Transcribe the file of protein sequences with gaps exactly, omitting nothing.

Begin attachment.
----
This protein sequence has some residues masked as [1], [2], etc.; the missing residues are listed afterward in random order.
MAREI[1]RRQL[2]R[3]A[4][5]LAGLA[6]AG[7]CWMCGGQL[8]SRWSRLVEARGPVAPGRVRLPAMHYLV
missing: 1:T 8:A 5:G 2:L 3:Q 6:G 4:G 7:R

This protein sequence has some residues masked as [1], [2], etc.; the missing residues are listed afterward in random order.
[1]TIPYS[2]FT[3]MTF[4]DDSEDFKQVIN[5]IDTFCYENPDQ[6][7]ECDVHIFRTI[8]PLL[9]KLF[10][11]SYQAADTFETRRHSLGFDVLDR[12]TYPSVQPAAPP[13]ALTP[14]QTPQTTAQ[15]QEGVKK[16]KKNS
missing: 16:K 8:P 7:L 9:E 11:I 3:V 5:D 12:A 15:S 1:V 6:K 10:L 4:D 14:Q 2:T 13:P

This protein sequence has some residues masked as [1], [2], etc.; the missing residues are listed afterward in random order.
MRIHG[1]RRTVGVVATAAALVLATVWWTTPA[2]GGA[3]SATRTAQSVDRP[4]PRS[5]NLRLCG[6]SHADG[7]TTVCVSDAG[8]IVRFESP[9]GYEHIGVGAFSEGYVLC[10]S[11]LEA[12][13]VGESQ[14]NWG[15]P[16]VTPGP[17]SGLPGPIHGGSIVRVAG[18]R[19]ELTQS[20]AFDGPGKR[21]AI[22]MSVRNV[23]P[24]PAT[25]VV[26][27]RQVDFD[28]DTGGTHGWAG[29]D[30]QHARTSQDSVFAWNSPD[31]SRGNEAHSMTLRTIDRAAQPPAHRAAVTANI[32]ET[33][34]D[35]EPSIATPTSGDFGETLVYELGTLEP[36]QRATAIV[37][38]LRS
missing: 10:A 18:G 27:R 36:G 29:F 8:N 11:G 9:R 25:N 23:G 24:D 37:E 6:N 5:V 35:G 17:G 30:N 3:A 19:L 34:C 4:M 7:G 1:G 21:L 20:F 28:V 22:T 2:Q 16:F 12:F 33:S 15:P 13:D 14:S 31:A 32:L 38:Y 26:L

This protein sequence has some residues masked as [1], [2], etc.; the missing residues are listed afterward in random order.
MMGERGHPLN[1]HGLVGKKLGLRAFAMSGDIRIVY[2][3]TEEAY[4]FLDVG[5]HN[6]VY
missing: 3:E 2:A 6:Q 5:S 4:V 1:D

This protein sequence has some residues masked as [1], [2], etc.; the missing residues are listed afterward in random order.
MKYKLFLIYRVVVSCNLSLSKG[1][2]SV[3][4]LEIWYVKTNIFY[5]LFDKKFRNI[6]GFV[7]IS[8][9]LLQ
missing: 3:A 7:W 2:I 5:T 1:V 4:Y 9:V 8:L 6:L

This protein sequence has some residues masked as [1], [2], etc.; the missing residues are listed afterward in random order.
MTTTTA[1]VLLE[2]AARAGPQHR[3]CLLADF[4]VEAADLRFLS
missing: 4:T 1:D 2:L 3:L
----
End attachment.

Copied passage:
This protein sequence has some residues masked as [1], [2], etc.; the missing residues are listed afterward in random order.
MAREI[1]RRQL[2]R[3]A[4][5]LAGLA[6]AG[7]CWMCGGQL[8]SRWSRLVEARGPVAPGRVRLPAMHYLV
missing: 1:T 8:A 5:G 2:L 3:Q 6:G 4:G 7:R

This protein sequence has some residues masked as [1], [2], etc.; the missing residues are listed afterward in random order.
[1]TIPYS[2]FT[3]MTF[4]DDSEDFKQVIN[5]IDTFCYENPDQ[6][7]ECDVHIFRTI[8]PLL[9]KLF[10][11]SYQAADTFETRRHSLGFDVLDR[12]TYPSVQPAAPP[13]ALTP[14]QTPQTTAQ[15]QEGVKK[16]KKNS
missing: 16:K 8:P 7:L 9:E 11:I 3:V 5:D 12:A 15:S 1:V 6:K 10:L 4:D 14:Q 2:T 13:P

This protein sequence has some residues masked as [1], [2], etc.; the missing residues are listed afterward in random order.
MRIHG[1]RRTVGVVATAAALVLATVWWTTPA[2]GGA[3]SATRTAQSVDRP[4]PRS[5]NLRLCG[6]SHADG[7]TTVCVSDAG[8]IVRFESP[9]GYEHIGVGAFSEGYVLC[10]S[11]LEA[12][13]VGESQ[14]NWG[15]P[16]VTPGP[17]SGLPGPIHGGSIVRVAG[18]R[19]ELTQS[20]AFDGPGKR[21]AI[22]MSVRNV[23]P[24]PAT[25]VV[26][27]RQVDFD[28]DTGGTHGWAG[29]D[30]QHARTSQDSVFAWNSPD[31]SRGNEAHSMTLRTIDRAAQPPAHRAAVTANI[32]ET[33][34]D[35]EPSIATPTSGDFGETLVYELGTLEP[36]QRATAIV[37][38]LRS
missing: 10:A 18:G 27:R 36:G 29:F 8:N 11:G 9:R 25:N 23:G 24:D 37:E 6:N 5:V 35:G 17:G 30:N 3:A 19:L 34:C 4:M 7:G 1:G 21:L 20:F 28:V 22:T 2:Q 16:F 12:F 33:S 15:P 13:D 14:S 31:A 32:L 38:Y 26:L

This protein sequence has some residues masked as [1], [2], etc.; the missing residues are listed afterward in random order.
MMGERGHPLN[1]HGLVGKKLGLRAFAMSGDIRIVY[2][3]TEEAY[4]FLDVG[5]HN[6]VY
missing: 3:E 2:A 6:Q 5:S 4:V 1:D

This protein sequence has some residues masked as [1], [2], etc.; the missing residues are listed afterward in random order.
MKYKLFLIYRVVVSCNLSLSKG[1][2]SV[3][4]LEIWYVKTNIFY[5]LFDKKFRNI[6]GFV[7]IS[8][9]LLQ
missing: 3:A 7:W 2:I 5:T 1:V 4:Y 9:V 8:L 6:L

This protein sequence has some residues masked as [1], [2], etc.; the missing residues are listed afterward in random order.
MTTTTA[1]VLLE[2]AARAGPQHR[3]CLLADF[4]VEAADLRFLS
missing: 4:T 1:D 2:L 3:L